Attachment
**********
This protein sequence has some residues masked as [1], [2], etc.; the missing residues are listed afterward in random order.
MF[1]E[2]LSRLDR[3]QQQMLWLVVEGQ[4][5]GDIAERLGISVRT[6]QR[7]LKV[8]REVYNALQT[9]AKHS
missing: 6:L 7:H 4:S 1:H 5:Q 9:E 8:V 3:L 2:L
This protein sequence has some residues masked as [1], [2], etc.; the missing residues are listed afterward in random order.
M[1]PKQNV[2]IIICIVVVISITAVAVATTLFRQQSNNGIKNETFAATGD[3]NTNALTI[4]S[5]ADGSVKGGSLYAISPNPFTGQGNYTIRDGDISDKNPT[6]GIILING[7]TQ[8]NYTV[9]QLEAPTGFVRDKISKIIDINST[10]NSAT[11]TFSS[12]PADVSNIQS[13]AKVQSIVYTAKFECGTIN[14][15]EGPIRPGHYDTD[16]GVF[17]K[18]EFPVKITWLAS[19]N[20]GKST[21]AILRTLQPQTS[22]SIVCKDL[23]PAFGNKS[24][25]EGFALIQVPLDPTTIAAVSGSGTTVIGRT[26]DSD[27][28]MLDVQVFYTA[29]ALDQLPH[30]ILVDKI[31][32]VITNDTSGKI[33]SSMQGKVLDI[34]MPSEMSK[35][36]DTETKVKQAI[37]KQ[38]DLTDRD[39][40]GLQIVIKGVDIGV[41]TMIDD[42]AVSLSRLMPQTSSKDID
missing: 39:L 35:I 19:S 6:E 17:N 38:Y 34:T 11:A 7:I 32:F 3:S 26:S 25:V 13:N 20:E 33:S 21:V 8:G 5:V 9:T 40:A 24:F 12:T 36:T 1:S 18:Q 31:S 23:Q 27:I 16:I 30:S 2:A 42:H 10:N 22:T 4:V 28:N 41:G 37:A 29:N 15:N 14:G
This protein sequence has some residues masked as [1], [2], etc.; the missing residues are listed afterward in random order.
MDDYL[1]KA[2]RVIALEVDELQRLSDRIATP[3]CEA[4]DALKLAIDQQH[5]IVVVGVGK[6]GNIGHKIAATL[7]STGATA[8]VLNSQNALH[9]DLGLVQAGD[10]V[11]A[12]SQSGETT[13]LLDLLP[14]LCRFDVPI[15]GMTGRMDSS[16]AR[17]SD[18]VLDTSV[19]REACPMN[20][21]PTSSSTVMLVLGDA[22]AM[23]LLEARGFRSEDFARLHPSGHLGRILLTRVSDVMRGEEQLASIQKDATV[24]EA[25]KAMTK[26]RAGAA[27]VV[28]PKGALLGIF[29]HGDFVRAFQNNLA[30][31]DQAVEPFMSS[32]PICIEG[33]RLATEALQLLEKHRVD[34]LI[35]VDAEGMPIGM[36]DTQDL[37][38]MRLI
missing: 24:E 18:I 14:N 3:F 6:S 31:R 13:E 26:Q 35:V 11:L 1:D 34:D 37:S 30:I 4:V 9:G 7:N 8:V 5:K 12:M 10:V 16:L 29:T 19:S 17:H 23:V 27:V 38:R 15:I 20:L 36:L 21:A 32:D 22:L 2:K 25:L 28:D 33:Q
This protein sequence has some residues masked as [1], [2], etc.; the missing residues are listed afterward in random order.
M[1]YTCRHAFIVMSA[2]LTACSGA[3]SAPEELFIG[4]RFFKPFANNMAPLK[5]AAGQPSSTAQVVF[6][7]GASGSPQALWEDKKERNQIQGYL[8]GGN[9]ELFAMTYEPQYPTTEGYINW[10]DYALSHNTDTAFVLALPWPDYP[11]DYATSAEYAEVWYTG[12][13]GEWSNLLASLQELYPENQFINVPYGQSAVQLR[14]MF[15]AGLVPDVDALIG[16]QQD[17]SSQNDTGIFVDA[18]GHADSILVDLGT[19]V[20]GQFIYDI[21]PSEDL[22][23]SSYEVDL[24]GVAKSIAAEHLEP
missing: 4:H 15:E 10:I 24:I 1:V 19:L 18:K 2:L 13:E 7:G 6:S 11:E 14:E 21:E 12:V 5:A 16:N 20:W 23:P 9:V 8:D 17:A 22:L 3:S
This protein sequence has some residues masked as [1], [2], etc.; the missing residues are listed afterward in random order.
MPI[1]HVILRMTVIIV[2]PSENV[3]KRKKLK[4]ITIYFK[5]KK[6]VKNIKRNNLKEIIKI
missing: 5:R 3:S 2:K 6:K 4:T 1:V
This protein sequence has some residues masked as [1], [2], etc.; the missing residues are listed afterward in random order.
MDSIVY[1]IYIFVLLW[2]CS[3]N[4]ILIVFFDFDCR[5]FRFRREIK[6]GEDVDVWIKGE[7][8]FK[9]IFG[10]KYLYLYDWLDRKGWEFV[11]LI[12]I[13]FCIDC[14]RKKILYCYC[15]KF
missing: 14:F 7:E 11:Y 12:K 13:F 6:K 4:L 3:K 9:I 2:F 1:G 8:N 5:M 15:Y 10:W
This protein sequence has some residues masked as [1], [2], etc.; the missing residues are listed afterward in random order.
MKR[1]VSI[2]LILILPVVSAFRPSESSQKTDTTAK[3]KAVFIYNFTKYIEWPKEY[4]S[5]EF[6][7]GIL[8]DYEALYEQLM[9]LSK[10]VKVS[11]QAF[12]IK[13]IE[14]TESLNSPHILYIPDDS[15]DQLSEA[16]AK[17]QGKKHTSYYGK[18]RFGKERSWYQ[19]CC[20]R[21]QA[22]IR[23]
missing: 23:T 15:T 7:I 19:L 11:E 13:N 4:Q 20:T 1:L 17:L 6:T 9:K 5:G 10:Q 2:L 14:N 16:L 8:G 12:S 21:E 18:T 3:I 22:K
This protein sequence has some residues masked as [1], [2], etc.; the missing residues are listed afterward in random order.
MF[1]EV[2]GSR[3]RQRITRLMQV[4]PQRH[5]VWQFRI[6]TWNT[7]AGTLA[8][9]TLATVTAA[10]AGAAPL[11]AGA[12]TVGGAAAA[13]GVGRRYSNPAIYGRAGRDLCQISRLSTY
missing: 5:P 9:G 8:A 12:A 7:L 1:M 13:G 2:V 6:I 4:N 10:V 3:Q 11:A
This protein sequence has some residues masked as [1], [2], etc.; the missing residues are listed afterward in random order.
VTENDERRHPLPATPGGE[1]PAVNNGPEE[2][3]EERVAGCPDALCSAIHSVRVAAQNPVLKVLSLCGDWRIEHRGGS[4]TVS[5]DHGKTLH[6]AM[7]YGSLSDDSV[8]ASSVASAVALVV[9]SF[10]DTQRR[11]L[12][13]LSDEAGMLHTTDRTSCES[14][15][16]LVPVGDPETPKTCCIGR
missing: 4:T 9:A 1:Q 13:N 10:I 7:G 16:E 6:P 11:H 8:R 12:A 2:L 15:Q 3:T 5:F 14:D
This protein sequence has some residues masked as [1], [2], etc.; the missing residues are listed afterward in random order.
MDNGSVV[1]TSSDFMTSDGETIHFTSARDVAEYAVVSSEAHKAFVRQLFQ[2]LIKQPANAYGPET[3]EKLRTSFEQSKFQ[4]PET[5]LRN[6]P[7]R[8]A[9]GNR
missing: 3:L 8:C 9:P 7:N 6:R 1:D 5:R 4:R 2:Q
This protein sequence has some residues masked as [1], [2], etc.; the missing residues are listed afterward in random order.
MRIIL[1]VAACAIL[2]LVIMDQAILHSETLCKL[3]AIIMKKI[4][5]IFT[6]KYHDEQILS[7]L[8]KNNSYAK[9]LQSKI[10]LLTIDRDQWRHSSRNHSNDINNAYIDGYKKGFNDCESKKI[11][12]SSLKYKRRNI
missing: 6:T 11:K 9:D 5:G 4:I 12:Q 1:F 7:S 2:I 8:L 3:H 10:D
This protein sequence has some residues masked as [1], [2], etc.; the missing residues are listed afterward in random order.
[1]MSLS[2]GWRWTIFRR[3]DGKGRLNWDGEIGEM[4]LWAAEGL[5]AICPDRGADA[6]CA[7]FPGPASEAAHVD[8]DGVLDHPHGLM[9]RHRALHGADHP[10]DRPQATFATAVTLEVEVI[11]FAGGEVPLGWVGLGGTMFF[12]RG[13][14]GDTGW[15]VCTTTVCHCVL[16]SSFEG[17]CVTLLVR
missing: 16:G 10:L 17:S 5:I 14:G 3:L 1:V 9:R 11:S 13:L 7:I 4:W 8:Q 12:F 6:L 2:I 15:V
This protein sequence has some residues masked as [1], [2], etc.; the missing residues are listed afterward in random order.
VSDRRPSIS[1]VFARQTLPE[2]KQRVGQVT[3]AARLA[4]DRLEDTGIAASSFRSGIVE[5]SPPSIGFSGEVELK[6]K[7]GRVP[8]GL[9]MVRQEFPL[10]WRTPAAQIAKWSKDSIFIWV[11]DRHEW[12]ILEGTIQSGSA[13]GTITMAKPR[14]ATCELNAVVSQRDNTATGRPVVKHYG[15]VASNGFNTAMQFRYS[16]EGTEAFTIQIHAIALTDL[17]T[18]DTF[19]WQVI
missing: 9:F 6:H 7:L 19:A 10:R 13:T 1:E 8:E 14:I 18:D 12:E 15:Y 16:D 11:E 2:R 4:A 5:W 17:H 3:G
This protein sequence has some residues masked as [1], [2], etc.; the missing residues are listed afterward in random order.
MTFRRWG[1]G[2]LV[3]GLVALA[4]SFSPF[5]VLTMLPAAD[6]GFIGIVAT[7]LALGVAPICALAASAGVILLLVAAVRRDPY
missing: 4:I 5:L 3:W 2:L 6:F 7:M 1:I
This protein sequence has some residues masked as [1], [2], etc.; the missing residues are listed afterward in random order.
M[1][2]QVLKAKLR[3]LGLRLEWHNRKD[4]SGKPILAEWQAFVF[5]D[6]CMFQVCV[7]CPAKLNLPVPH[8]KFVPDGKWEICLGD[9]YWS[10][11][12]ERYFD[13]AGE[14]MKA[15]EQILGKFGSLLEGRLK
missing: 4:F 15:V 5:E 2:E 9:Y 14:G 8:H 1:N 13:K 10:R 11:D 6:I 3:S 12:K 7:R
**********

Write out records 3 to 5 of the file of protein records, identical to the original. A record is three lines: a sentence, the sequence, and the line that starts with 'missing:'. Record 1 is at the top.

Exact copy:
This protein sequence has some residues masked as [1], [2], etc.; the missing residues are listed afterward in random order.
MDDYL[1]KA[2]RVIALEVDELQRLSDRIATP[3]CEA[4]DALKLAIDQQH[5]IVVVGVGK[6]GNIGHKIAATL[7]STGATA[8]VLNSQNALH[9]DLGLVQAGD[10]V[11]A[12]SQSGETT[13]LLDLLP[14]LCRFDVPI[15]GMTGRMDSS[16]AR[17]SD[18]VLDTSV[19]REACPMN[20][21]PTSSSTVMLVLGDA[22]AM[23]LLEARGFRSEDFARLHPSGHLGRILLTRVSDVMRGEEQLASIQKDATV[24]EA[25]KAMTK[26]RAGAA[27]VV[28]PKGALLGIF[29]HGDFVRAFQNNLA[30][31]DQAVEPFMSS[32]PICIEG[33]RLATEALQLLEKHRVD[34]LI[35]VDAEGMPIGM[36]DTQDL[37][38]MRLI
missing: 24:E 18:I 14:N 3:F 6:S 31:R 13:E 26:Q 35:V 11:L 1:D 34:D 37:S 30:I 4:V 9:G 7:N 8:V 5:K 12:M 10:V 16:L 29:T 19:S 17:H 23:V 27:V 38:R 15:I 20:L 36:L 21:A 32:D 22:L 2:K 25:L 28:D 33:Q
This protein sequence has some residues masked as [1], [2], etc.; the missing residues are listed afterward in random order.
M[1]YTCRHAFIVMSA[2]LTACSGA[3]SAPEELFIG[4]RFFKPFANNMAPLK[5]AAGQPSSTAQVVF[6][7]GASGSPQALWEDKKERNQIQGYL[8]GGN[9]ELFAMTYEPQYPTTEGYINW[10]DYALSHNTDTAFVLALPWPDYP[11]DYATSAEYAEVWYTG[12][13]GEWSNLLASLQELYPENQFINVPYGQSAVQLR[14]MF[15]AGLVPDVDALIG[16]QQD[17]SSQNDTGIFVDA[18]GHADSILVDLGT[19]V[20]GQFIYDI[21]PSEDL[22][23]SSYEVDL[24]GVAKSIAAEHLEP
missing: 4:H 15:E 10:I 24:I 1:V 19:L 18:K 2:L 13:E 7:G 6:S 11:E 14:E 21:E 12:V 5:A 16:N 20:W 23:P 9:V 8:D 17:A 22:L 3:S
This protein sequence has some residues masked as [1], [2], etc.; the missing residues are listed afterward in random order.
MPI[1]HVILRMTVIIV[2]PSENV[3]KRKKLK[4]ITIYFK[5]KK[6]VKNIKRNNLKEIIKI
missing: 5:R 3:S 2:K 6:K 4:T 1:V